Update on the latest in business:

FINANCIAL MARKETS

Asian shares advance after stimulus surge on Wall Street

BANGKOK (AP) — Asian shares have mostly tracked Wall Street’s advance in anticipation congressional approval of massive coronavirus relief for the U.S. economy.

Tokyo jumped 2.5% and Shanghai added 0.9% today. Stocks sank 5.3% in Australia, ending a three-day winning streak as investors reacted to news that cases of new infections in the U.S. have surpassed China’s total.

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India’s Sensex lost 0.9% after the central bank slashed its key lending rate to a decade-low 4.4% from 5.15% to help the economy weather a lockdown aimed at beating the coronavirus outbreak in the world’s second most populous country.

On Thursday, Wall Street appeared to shrug off miserable news on unemployment as the S&P 500 rose 6.2%, bringing its three-day rally to 17.6%. The Dow industrials have risen an even steeper 21.3% since Monday.

VIRUS OUTBREAK-CONGRESS

Washington set to deliver $2.2 trillion virus rescue bill

WASHINGTON (AP) — Washington is about to deliver massive, unprecedented legislation to speed help to individuals and businesses as the coronavirus pandemic takes a devastating toll on the U.S. economy and a health care system straining to keep up.

The House is set to pass the sprawling, $2.2 trillion measure this morning following an extraordinary 96-0 Senate vote late Wednesday.

President Donald Trump is eager to sign it into law. The relief can hardly come soon enough. Federal Reserve Chairman Jerome Powell says the economy “may well be in recession” already and the government has reported a 3.3 million burst of weekly jobless claims, more than four times the previous record.

VIRUS OUTBREAK-TRUMP PROPERTIES

Virus relief package could help Trump, Kushner businesses

WASHINGTON (AP) — Congress is looking for ways to control who gets the financial aid moving toward passage.

The $2.2 trillion coronavirus aid package moving through Congress was carefully written to prevent President Donald Trump and his family from profiting from the federal fund. But the fine print reveals that businesses owned by Trump and his family still may be eligible for assistance.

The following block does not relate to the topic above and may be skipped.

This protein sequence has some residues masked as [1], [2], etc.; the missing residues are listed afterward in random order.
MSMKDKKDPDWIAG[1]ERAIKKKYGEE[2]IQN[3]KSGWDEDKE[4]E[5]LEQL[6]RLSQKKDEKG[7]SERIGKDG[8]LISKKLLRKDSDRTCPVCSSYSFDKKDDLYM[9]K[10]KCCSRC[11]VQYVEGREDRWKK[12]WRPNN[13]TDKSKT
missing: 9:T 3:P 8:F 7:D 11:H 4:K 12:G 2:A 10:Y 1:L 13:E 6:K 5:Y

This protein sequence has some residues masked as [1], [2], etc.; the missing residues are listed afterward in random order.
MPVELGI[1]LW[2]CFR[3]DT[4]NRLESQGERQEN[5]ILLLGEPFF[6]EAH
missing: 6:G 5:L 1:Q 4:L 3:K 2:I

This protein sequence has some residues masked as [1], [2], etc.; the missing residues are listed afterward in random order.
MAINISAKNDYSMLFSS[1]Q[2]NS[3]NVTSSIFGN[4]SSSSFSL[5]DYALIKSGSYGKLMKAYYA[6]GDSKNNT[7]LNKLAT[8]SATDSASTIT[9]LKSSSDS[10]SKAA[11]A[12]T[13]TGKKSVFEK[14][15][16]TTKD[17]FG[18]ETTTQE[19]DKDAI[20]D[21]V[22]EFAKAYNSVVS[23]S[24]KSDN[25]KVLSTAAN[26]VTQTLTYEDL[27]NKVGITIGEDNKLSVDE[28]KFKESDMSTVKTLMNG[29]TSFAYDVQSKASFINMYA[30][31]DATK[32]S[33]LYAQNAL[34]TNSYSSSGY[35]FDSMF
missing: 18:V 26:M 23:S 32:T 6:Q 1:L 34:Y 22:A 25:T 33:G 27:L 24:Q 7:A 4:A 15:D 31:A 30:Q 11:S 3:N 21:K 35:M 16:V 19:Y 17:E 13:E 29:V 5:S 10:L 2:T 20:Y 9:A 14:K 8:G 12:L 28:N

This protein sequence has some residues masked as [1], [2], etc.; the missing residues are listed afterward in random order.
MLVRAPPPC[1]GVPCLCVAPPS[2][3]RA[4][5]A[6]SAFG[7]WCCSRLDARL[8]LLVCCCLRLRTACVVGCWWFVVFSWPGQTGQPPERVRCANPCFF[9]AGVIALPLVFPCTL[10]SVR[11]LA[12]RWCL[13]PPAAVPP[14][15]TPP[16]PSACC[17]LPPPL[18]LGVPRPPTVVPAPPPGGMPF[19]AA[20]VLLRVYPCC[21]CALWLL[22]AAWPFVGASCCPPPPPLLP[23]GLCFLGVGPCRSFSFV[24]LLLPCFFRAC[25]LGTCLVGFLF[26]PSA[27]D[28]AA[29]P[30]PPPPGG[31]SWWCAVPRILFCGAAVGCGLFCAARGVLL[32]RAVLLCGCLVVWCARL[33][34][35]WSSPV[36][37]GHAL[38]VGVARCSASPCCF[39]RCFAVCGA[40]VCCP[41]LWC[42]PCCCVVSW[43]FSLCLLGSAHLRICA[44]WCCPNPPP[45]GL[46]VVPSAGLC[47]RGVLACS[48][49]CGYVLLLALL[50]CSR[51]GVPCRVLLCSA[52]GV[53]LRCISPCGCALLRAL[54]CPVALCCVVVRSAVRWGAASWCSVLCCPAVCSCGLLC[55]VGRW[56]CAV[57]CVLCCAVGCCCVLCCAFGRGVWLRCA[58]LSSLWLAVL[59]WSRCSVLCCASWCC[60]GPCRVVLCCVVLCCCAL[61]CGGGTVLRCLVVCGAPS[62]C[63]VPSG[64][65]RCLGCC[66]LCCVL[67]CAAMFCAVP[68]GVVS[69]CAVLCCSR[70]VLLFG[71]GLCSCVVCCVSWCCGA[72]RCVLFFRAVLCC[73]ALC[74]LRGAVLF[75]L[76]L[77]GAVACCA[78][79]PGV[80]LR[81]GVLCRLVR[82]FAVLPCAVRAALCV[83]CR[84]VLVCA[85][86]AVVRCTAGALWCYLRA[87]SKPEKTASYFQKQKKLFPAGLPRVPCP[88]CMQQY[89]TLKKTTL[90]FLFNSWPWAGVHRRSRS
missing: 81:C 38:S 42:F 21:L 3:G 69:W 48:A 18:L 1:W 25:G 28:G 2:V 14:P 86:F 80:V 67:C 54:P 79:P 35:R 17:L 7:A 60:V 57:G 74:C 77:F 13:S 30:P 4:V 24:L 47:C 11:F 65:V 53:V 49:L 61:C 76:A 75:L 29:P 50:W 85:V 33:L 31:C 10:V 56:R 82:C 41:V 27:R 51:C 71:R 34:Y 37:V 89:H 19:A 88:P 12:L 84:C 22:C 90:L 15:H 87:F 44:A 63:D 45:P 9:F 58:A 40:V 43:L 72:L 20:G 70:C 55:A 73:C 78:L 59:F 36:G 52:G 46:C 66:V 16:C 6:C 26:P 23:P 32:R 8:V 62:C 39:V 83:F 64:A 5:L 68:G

The massive relief fund, rushed through the Senate and expected to soon be passed by the House, includes language inserted by Democrats that explicitly prevents Trump, who did not divest from his company before taking office, from using the federal money as a windfall for his struggling hotel and country club business. Ethics groups warn that the 880-page bill contains loopholes.

VIRUS OUTBREAK-PHONEY CURE

Man arrested for hawking phony cure for coronavirus

LOS ANGELES (AP) — The FBI has arrested a Southern California man who officials say falsely claimed to have developed a cure for the coronavirus and solicited investments in a company he said would market the medication.

The Justice Department said Wednesday that Keith Lawrence Middlebrook told his 2.4 million Instagram followers that his company would return hundreds of millions of dollars in profit. Prosecutors say Middlebrook claimed he had developed pills that would prevent COVID-19 infections and an injectable drug that would cure those already suffering from the virus.

There are no known cures or vaccinations for the coronavirus. The federal case is believed to be one of the first in the U.S. connected to an alleged coronavirus cure scam.

Middlebrook, 53, could face one felony count of attempted wire fraud.

VIRUS OUTBREAK-MASK AUCTION

Price-gouging allegation leaves 750,000 face masks in limbo

HOUSTON (AP) — The state of Texas has sued a Houston auctioneer after halting an auction of 750,000 medical-grade and N95 face masks, alleging price gouging in the sale of the masks commonly used by health professionals who are on the front lines battling against the new coronavirus.

The lawsuit filed Thursday by the Texas Attorney General’s Office alleges that a Tuesday auction by Auctions Unlimited had bidding on N95 respirator masks reaching as high as $180 for a package of 16 masks. Amazon sold a set of 100 for $4.21 in late January. The lawsuit seeks an injunction against the auctions and civil penalties of up to $10,000 per violation.

It was unclear how many bids were taken on the masks, but Auctions Unlimited owner Tim Worstell denied price gouging.

INDIA ECONOMY

India’s central bank cuts benchmark rate to decade-low 4.4%

NEW DELHI (AP) — India’s central bank has cut its key interest rate by a sizable 75 basis points to 4.4% from 5.15% to ease financing troubles caused by the coronavirus outbreak and help revive the economy.

That’s the lowest benchmark rate the Reserve Bank of India has charged on lending to commercial banks, its so-called “repo rate,” since March 2010.

The RBI announcement comes a day after India’s finance ministry announced a 1.7 trillion ($22 billion) economic stimulus package that includes delivering grains and lentil rations for three months to 800 million people, some 60% of the world’s second-most populous country.

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